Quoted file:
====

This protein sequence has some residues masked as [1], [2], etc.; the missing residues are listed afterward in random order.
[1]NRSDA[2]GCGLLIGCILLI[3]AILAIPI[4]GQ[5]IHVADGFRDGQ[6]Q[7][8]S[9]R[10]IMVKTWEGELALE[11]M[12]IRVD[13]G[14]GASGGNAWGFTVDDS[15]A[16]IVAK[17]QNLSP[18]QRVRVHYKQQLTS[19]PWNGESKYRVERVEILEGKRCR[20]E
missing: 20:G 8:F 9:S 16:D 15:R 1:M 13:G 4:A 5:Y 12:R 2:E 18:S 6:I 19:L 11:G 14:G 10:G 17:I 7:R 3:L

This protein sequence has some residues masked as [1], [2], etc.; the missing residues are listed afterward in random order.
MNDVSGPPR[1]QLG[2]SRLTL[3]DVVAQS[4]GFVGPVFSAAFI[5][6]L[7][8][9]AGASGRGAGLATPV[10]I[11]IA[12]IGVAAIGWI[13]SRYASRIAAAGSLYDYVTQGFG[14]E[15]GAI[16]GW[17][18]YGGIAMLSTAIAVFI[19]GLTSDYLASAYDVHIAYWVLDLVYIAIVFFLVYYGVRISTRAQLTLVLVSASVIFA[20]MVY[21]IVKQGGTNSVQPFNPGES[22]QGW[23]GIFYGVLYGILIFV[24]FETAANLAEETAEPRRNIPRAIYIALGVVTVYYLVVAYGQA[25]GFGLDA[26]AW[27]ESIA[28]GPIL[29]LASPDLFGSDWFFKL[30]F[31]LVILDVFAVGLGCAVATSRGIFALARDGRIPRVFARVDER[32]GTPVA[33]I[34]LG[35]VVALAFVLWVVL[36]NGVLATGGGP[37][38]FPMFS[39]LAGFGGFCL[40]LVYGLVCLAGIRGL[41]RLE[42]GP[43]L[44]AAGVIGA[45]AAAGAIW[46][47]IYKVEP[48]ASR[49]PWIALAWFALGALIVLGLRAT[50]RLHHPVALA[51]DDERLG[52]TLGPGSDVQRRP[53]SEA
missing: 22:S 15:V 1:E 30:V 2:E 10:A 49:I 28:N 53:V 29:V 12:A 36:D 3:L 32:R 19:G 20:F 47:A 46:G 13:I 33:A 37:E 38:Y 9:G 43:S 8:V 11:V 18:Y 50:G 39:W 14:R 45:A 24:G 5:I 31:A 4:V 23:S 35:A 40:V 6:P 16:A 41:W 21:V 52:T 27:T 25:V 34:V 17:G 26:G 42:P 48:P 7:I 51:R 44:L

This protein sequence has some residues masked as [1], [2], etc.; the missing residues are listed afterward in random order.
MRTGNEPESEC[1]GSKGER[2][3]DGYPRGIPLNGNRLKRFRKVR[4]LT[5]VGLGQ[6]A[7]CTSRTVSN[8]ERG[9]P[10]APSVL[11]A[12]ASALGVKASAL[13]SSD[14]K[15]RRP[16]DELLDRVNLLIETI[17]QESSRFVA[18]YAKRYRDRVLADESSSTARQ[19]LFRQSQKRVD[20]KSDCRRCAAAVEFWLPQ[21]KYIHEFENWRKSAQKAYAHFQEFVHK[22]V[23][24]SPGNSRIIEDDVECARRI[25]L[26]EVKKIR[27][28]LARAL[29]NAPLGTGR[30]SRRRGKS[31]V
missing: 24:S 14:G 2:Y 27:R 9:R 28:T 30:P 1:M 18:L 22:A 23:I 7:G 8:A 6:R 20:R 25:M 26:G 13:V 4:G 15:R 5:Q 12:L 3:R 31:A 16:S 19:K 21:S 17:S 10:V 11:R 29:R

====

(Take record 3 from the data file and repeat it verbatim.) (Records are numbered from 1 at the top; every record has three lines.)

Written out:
This protein sequence has some residues masked as [1], [2], etc.; the missing residues are listed afterward in random order.
MRTGNEPESEC[1]GSKGER[2][3]DGYPRGIPLNGNRLKRFRKVR[4]LT[5]VGLGQ[6]A[7]CTSRTVSN[8]ERG[9]P[10]APSVL[11]A[12]ASALGVKASAL[13]SSD[14]K[15]RRP[16]DELLDRVNLLIETI[17]QESSRFVA[18]YAKRYRDRVLADESSSTARQ[19]LFRQSQKRVD[20]KSDCRRCAAAVEFWLPQ[21]KYIHEFENWRKSAQKAYAHFQEFVHK[22]V[23][24]SPGNSRIIEDDVECARRI[25]L[26]EVKKIR[27][28]LARAL[29]NAPLGTGR[30]SRRRGKS[31]V
missing: 24:S 14:G 2:Y 27:R 9:R 28:T 30:P 1:M 18:L 22:A 23:I 7:G 8:A 6:R 20:R 25:M 26:G 13:V 4:G 15:R 5:Q 12:L 3:R 31:A 16:S 19:K 21:S 17:S 10:V 11:R 29:R